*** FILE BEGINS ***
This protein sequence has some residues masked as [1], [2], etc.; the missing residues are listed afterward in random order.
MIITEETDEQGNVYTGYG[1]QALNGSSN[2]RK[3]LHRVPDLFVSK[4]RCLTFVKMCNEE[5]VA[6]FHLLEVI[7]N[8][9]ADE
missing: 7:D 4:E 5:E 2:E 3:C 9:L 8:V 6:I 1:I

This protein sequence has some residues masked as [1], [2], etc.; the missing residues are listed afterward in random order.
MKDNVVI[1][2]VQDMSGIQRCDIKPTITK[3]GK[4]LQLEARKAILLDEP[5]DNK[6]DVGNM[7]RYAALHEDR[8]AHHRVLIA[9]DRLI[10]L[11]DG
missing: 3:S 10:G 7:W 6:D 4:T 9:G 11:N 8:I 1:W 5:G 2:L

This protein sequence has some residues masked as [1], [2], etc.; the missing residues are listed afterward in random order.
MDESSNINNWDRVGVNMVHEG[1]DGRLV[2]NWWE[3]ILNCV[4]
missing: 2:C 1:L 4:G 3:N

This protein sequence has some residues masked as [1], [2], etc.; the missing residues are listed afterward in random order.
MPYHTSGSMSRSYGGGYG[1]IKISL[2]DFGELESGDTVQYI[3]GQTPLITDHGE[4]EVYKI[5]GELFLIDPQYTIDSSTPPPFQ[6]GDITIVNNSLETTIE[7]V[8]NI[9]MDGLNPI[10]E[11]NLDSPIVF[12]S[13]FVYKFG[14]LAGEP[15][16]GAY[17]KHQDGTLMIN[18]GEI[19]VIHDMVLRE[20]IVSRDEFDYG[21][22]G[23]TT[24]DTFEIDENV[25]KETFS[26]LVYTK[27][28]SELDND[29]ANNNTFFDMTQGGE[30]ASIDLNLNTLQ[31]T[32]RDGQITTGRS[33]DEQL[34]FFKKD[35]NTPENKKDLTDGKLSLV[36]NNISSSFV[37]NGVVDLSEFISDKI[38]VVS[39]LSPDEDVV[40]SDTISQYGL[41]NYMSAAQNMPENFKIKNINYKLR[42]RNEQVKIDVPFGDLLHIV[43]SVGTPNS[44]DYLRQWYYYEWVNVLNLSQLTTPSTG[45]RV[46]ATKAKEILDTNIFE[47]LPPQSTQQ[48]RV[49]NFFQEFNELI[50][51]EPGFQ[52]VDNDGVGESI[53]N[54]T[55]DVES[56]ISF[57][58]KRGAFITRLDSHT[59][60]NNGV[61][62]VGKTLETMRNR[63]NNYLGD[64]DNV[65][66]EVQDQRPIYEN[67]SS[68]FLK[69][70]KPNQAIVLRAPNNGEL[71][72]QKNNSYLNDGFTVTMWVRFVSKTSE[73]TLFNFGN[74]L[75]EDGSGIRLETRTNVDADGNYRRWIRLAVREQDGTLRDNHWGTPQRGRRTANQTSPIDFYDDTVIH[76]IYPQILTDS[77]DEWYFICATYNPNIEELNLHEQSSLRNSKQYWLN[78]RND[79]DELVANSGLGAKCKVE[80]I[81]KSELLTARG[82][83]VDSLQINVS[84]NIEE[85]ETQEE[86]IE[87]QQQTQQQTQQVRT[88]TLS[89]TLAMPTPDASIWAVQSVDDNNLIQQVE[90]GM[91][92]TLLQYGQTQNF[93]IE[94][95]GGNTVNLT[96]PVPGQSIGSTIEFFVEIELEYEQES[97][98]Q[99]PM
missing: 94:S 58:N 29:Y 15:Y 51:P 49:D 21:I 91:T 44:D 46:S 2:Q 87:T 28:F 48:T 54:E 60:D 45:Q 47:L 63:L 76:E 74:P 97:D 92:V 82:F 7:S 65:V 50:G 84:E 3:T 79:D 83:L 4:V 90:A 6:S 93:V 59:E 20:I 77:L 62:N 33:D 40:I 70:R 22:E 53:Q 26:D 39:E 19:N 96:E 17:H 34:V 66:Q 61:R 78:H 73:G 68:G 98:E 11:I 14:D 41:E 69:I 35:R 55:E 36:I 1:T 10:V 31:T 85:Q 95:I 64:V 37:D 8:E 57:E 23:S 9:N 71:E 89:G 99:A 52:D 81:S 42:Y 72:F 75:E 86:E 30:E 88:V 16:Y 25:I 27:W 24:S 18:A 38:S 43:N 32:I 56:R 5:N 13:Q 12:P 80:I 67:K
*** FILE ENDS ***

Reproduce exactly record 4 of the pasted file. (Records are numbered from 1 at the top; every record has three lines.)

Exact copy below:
This protein sequence has some residues masked as [1], [2], etc.; the missing residues are listed afterward in random order.
MPYHTSGSMSRSYGGGYG[1]IKISL[2]DFGELESGDTVQYI[3]GQTPLITDHGE[4]EVYKI[5]GELFLIDPQYTIDSSTPPPFQ[6]GDITIVNNSLETTIE[7]V[8]NI[9]MDGLNPI[10]E[11]NLDSPIVF[12]S[13]FVYKFG[14]LAGEP[15][16]GAY[17]KHQDGTLMIN[18]GEI[19]VIHDMVLRE[20]IVSRDEFDYG[21][22]G[23]TT[24]DTFEIDENV[25]KETFS[26]LVYTK[27][28]SELDND[29]ANNNTFFDMTQGGE[30]ASIDLNLNTLQ[31]T[32]RDGQITTGRS[33]DEQL[34]FFKKD[35]NTPENKKDLTDGKLSLV[36]NNISSSFV[37]NGVVDLSEFISDKI[38]VVS[39]LSPDEDVV[40]SDTISQYGL[41]NYMSAAQNMPENFKIKNINYKLR[42]RNEQVKIDVPFGDLLHIV[43]SVGTPNS[44]DYLRQWYYYEWVNVLNLSQLTTPSTG[45]RV[46]ATKAKEILDTNIFE[47]LPPQSTQQ[48]RV[49]NFFQEFNELI[50][51]EPGFQ[52]VDNDGVGESI[53]N[54]T[55]DVES[56]ISF[57][58]KRGAFITRLDSHT[59][60]NNGV[61][62]VGKTLETMRNR[63]NNYLGD[64]DNV[65][66]EVQDQRPIYEN[67]SS[68]FLK[69][70]KPNQAIVLRAPNNGEL[71][72]QKNNSYLNDGFTVTMWVRFVSKTSE[73]TLFNFGN[74]L[75]EDGSGIRLETRTNVDADGNYRRWIRLAVREQDGTLRDNHWGTPQRGRRTANQTSPIDFYDDTVIH[76]IYPQILTDS[77]DEWYFICATYNPNIEELNLHEQSSLRNSKQYWLN[78]RND[79]DELVANSGLGAKCKVE[80]I[81]KSELLTARG[82][83]VDSLQINVS[84]NIEE[85]ETQEE[86]IE[87]QQQTQQQTQQVRT[88]TLS[89]TLAMPTPDASIWAVQSVDDNNLIQQVE[90]GM[91][92]TLLQYGQTQNF[93]IE[94][95]GGNTVNLT[96]PVPGQSIGSTIEFFVEIELEYEQES[97][98]Q[99]PM
missing: 94:S 58:N 29:Y 15:Y 51:P 49:D 21:I 91:T 44:D 46:S 2:Q 87:T 28:F 48:T 54:E 60:D 45:Q 47:L 63:L 76:E 74:P 97:D 92:V 82:F 7:S 65:V 50:G 84:E 3:T 79:D 83:L 4:V 90:A 6:S 93:V 59:E 20:I 77:L 62:N 33:D 40:I 70:R 22:E 53:Q 26:D 39:E 19:N 96:E 17:H 34:V 66:Q 61:R 78:H 73:G 68:G 98:E 11:I 14:D 41:E 69:I 35:R 55:E 36:I 1:T 10:V 31:T 85:Q 95:I 64:V 37:D 8:E 57:E 23:S 9:N 71:E 89:G 99:A 52:D 81:S 42:Y 72:F 75:E 86:E 30:E 88:V 16:Y 25:I 27:W 24:S 18:A 38:S 43:N 32:I 56:R 5:N 13:Q 12:P 80:I 67:K